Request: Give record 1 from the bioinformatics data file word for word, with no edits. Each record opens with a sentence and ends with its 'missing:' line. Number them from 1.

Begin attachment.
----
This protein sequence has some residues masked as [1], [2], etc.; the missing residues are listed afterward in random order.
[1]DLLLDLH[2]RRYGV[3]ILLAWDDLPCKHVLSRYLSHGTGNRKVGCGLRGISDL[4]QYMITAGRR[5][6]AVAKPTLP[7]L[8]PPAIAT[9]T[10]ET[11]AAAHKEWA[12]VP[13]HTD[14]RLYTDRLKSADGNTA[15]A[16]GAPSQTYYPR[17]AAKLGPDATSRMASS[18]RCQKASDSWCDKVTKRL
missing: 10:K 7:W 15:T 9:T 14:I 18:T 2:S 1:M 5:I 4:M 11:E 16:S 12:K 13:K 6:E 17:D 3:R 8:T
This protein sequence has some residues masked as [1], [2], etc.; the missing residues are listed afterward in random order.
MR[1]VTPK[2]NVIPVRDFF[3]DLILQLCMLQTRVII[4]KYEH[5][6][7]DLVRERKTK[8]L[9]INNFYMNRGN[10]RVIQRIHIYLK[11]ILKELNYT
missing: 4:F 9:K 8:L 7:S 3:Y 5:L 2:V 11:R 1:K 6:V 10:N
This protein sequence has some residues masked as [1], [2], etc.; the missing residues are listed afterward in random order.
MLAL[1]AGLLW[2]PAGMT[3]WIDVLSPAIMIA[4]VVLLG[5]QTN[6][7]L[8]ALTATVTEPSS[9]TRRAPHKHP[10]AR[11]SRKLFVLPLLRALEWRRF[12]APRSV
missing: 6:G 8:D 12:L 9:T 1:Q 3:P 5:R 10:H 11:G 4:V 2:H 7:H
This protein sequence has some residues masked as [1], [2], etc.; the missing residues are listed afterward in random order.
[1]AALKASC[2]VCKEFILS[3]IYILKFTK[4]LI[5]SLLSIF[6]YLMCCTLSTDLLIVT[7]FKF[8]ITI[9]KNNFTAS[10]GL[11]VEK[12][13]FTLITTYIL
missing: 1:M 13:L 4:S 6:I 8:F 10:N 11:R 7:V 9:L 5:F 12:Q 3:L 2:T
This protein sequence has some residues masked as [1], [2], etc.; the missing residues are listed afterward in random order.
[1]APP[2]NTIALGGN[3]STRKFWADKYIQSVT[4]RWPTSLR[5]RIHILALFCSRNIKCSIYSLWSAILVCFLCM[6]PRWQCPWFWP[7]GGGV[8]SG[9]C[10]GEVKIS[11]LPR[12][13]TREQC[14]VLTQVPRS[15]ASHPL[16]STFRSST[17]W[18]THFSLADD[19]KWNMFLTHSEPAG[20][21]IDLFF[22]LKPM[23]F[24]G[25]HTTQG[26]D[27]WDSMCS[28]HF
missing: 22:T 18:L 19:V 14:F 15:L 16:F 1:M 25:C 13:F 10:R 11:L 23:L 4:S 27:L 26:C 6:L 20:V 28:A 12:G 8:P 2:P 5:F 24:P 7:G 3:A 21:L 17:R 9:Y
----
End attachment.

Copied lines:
This protein sequence has some residues masked as [1], [2], etc.; the missing residues are listed afterward in random order.
[1]DLLLDLH[2]RRYGV[3]ILLAWDDLPCKHVLSRYLSHGTGNRKVGCGLRGISDL[4]QYMITAGRR[5][6]AVAKPTLP[7]L[8]PPAIAT[9]T[10]ET[11]AAAHKEWA[12]VP[13]HTD[14]RLYTDRLKSADGNTA[15]A[16]GAPSQTYYPR[17]AAKLGPDATSRMASS[18]RCQKASDSWCDKVTKRL
missing: 10:K 7:W 15:T 9:T 14:I 18:T 2:S 1:M 5:I 4:M 11:E 16:S 12:K 13:K 6:E 17:D 3:R 8:T